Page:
Lou, however, makes it clear that his company does not compete with Amazon and Flipkart. Rather, he considers marketplaces such as ShopClues and Snapdeal as his competitor.

“Since they (Snapdeal and ShopClues) too are into non-branded products sold at relatively cheaper price, they naturally become our competitors. Similar to these marketplaces that source most of their products locally, we have also begun to do that,” Lou said.

He said the target audience of Club Factory is very different from that of Myntra and Amazon. “Our average order value is much lower than theirs,” he said.

Apparel, which is the biggest category for Club Factory, accounts for 40% of its sales in India.

Alibaba-backed Paytm Mall is also a competitor of Club Factory. Although its sales volume has gone down by half, it is currently shrouded in a cashback fraud estimated to be worth Rs 10 crore (USD 1.4 million). It has roped in Ernst & Young to investigate the fraud and has already fired some employees and delisted around 100 sellers.

“If you just combine Club Factory, Snapdeal and ShopClues, we are talking about a good 300,000 orders a day. If Club Factory gets more than 10% of 300,000, it takes their volume to 4x. It’s a well thought strategy,” a source said on condition of anonymity.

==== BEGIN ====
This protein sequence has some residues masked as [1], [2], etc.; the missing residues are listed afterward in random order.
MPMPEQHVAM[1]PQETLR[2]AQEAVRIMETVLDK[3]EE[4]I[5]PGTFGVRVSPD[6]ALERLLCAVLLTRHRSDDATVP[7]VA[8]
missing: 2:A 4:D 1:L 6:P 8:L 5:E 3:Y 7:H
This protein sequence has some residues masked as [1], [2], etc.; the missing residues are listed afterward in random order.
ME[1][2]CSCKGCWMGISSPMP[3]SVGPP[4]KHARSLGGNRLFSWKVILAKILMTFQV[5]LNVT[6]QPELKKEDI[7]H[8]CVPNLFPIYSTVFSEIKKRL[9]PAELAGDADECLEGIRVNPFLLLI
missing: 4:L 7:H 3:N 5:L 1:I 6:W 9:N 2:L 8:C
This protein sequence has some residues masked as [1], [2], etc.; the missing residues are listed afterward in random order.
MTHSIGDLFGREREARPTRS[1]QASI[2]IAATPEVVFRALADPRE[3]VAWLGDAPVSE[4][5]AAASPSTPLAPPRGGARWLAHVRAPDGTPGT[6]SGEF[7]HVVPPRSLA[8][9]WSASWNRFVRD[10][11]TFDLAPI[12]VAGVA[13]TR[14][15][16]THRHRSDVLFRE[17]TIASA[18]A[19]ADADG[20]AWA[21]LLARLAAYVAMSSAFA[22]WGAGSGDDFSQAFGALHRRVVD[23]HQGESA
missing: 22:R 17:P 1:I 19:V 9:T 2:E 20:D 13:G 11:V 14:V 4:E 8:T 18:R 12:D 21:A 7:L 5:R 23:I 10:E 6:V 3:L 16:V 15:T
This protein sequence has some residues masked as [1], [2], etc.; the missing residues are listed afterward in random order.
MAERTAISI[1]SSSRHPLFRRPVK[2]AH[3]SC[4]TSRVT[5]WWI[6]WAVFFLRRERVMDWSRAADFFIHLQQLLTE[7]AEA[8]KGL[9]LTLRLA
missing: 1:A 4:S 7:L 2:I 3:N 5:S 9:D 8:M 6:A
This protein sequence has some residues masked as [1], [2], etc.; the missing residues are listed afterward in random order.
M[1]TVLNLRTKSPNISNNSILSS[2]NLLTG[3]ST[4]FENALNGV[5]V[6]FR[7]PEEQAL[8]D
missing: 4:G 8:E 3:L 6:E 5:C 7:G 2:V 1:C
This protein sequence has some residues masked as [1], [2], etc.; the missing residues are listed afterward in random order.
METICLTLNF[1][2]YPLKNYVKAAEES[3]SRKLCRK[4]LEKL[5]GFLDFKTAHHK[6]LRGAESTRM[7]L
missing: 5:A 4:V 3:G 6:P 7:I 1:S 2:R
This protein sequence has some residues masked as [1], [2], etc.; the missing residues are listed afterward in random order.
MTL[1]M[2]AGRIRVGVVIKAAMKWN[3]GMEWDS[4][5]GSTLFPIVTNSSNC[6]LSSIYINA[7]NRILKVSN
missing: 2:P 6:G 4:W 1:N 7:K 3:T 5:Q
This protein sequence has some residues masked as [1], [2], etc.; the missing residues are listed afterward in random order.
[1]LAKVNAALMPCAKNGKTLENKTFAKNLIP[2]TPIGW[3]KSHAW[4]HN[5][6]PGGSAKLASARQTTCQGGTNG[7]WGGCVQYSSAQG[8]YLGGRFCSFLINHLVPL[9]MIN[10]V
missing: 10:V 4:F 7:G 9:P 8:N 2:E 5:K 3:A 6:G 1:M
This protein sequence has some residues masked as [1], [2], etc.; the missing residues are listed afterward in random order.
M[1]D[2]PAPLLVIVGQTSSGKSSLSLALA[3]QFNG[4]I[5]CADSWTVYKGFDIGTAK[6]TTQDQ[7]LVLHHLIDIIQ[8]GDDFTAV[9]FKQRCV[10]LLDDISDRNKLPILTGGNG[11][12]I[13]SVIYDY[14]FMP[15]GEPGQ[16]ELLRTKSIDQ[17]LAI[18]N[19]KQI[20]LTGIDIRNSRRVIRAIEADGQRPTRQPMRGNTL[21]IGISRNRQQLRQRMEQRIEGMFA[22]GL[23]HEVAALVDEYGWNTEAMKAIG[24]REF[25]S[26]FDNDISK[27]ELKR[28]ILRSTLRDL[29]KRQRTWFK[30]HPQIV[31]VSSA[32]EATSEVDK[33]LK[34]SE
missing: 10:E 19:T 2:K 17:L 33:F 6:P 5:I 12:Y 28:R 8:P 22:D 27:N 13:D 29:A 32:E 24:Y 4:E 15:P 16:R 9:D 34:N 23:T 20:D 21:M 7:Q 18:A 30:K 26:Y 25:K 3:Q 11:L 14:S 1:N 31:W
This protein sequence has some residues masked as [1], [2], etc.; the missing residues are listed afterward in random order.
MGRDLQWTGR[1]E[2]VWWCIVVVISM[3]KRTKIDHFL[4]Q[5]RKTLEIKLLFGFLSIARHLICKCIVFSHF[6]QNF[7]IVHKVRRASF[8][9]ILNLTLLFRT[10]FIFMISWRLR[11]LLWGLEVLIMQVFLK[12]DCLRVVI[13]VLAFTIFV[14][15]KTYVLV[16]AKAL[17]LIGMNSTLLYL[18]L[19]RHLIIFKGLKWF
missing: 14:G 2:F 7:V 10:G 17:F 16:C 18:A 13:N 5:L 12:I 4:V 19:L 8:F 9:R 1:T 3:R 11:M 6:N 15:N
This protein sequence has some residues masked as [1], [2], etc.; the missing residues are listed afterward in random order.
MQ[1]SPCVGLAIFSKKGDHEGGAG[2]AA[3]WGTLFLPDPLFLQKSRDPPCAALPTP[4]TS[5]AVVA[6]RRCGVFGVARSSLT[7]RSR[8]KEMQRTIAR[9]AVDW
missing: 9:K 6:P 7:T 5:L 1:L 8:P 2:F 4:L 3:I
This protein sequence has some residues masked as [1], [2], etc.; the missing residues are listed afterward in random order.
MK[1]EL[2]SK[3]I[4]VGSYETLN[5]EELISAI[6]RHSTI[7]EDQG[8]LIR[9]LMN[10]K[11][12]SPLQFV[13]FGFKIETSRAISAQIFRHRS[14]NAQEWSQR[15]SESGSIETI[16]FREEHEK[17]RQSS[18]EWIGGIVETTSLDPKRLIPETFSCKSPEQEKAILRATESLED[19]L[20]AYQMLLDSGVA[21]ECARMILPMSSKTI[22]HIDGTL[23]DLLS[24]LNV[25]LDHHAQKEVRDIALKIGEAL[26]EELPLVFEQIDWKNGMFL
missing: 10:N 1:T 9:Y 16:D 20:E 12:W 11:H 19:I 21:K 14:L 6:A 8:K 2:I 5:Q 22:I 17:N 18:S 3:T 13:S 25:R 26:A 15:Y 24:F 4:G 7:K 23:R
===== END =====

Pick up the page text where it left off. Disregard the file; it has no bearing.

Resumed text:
The shipping model

Lou brought Club Factory to India in 2016, two years after starting the company. It quickly positioned itself as a go-to platform for unbranded, stylish and affordable fashion products. It showed its commitment to the Indian market by spending huge marketing dollars. Last year as well as this year it roped in Bollywood actors Ranveer Singh and Manushi Chhillar for its television and internet advertisement.

Among Chinese e-commerce companies that are into cross-border selling, Club Factory is the biggest in terms of volume, sources said.

“It is definitely the leader among Chinese players such as Shein, AliExpress, Wish, etc. In India, if you leave out Flipkart and Amazon, there are very few companies that do the kind of volume that Club Factory does,” said a person who handles cross-border delivery for Club Factory, Shein, AliExpress, among many others.

Although, Wish has been present in India for the last three years, even before Club Factory and AliExpress, it lacks a strategy for the India market.

“Somehow Wish has still not come up with a very sound strategy in terms of how they want to get into the market and how they want to expand,” the person quoted above said.

Wish is still testing its supply chain in India and is yet to zero down on partners.

“Shein’s strategy is slightly different. They follow the captive mode. They have finalised on their product aggregators, which makes it easier and gives them space for scale,” the source said.

Lou said Club factory keeps the entire control of the supply chain for itself. It has three warehouses currently in India—one each in Delhi, Mumbai and Bengaluru.

“Given the kind of volumes that Club Factory does, it makes sense that they want to control the whole supply chain. Club Factory and Shein, both have different strategies in terms of how they want to send products into the country. And both are doing pretty well,” the source said.

Avanish Tiwary

Avanish Tiwary is a Bangalore-based tech journalist. He focuses on emerging Indian startups and unicorns. He can be reached at avanish.tiwary@thepassage.cc.